• Massachusetts Attorney General Healey announced that Colonial Automotive Group, Inc. agreed to pay $1 million in penalties to settle claims that it took advantage of unemployment benefits during the pandemic. The company allegedly encouraged furloughed employees to apply for unemployment benefits when dealership showrooms were ordered to close and then requested that they continue to work without pay.
  • Vermont Attorney General Donovan announced a settlement with Club Fitness of Vermont, Inc. and its owner, resolving claims stemming from the gym’s re-opening for in-person operation in May, violating Governor Scott’s Executive Order prohibiting gyms from opening. Under the settlement, the gym has agreed to comply with existing orders and addenda, which now allow gyms to operate with restrictions, as well as make a $1,000 payment to the Vermont Foodbank’s Rutland Regional Distribution Center.

Federal Matters

  • Attorneys general from D.C., Illinois, Massachusetts, and New Jersey sent a letter to Facebook, urging it to stop advertising military tactical gear and weapon accessories until at least after the presidential inauguration, following the attack on the U.S. Capitol.

Consumer Protection

  • Minnesota Attorney General Ellison announced that as part of a settlement, travel company Voyageurs International will pay $664,835 in refunds to music students who signed up for 2020 European tours. The settlement resolves an investigation into whether the company truthfully and fairly communicated about and charged cancellation fees.
  • California Attorney General Becerra announced a lawsuit against the U.S. Department of Education over its efforts to ease oversight and accountability on for-profit colleges through its “Distance Education and Innovation” regulations, which allow colleges to bypass Higher Education Act requirements for Title IV funds. Attorney General Becerra is arguing that the new rule helps predatory institutions at the expense of students and taxpayers.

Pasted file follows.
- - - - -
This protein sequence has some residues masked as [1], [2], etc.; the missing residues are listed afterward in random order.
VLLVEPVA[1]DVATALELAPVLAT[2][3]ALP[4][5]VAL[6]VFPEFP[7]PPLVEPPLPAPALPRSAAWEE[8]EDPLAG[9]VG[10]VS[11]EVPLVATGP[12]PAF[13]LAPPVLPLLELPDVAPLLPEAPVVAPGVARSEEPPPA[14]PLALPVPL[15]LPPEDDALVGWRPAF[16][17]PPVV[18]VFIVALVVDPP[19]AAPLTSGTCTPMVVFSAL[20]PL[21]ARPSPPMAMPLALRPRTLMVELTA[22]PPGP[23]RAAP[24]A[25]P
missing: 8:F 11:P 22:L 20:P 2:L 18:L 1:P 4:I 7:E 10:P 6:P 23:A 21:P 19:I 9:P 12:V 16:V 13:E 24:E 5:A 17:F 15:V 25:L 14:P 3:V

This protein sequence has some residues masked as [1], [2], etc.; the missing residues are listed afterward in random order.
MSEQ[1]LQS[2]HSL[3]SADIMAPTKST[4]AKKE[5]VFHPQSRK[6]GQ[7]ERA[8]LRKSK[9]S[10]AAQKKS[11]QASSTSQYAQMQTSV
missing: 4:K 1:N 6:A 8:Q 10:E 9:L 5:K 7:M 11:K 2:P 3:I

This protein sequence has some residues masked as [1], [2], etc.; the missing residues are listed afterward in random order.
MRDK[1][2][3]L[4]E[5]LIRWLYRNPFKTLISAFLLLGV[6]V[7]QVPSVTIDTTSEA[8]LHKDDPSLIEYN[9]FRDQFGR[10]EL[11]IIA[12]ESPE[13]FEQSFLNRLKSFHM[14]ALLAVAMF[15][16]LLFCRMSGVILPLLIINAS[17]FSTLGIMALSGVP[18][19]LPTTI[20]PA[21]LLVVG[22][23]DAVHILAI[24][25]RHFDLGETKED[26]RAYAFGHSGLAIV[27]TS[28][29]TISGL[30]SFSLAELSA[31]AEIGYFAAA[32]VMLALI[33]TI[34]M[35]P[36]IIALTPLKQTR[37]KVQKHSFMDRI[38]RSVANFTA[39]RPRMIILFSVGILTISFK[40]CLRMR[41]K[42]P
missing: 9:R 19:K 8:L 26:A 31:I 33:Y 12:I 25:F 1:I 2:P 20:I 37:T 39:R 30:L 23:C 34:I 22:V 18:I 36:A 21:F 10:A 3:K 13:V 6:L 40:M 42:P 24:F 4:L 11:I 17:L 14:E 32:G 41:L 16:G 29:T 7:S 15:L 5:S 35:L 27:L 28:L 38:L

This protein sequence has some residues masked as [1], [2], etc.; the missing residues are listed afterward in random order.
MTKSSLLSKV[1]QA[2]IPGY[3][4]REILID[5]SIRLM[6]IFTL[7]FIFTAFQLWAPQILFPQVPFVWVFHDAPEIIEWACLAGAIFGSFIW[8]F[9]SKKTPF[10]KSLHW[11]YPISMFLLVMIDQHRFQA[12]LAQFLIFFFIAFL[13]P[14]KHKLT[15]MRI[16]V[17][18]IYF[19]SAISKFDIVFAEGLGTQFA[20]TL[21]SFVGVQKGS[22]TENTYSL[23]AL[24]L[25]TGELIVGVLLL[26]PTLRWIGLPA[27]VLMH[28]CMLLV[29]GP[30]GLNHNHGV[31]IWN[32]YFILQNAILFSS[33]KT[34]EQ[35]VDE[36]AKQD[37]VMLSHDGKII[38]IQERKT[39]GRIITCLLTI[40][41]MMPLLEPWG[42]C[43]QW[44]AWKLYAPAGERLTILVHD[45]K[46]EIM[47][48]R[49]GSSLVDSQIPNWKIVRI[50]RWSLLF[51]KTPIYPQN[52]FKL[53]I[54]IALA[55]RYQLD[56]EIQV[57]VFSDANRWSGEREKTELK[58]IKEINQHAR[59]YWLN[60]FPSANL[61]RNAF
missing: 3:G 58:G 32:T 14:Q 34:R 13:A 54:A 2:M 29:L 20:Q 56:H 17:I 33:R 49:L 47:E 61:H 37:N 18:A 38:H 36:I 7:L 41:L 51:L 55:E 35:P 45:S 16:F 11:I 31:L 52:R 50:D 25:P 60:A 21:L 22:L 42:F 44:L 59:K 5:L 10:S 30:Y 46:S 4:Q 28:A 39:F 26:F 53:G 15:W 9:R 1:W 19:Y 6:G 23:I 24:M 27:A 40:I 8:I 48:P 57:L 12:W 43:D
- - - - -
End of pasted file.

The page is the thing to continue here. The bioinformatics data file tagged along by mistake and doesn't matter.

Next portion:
Environment

  • California Attorney General Becerra and the California Air Resources Board announced that they are leading a multistate coalition in a lawsuit against the Environmental Protection Agency (“EPA”), challenging its decision to regulate greenhouse gas emissions from airplanes at a level that would result in essentially no reductions in emissions. The coalition is arguing that the EPA acted arbitrarily, capriciously, and unlawfully in adopting this rule.

 Financial Services/Consumer Financial Protection Bureau

  • The Consumer Financial Protection Bureau filed a lawsuit against 1st Alliance Lending, LLC and several of its former executives for allegedly engaging in illegal mortgage-lending practices, violating the Truth in Lending Act, the Fair Credit Reporting Act, the Equal Credit Opportunity Act, the Mortgage Acts and Practices—Advertising Rule, and the Consumer Financial Protection Act of 2010. The company allegedly unlawfully employed unlicensed employees for mortgage-origination activities and consumer interactions, required consumers to submit verifying documents related to their residential mortgage loan applications before providing loan estimates, and denied credit to consumers based on consumer report or application information but did not give consumers requisite notice. The lawsuit seeks injunctive relief, damages, consumer redress, disgorgement, and civil penalties.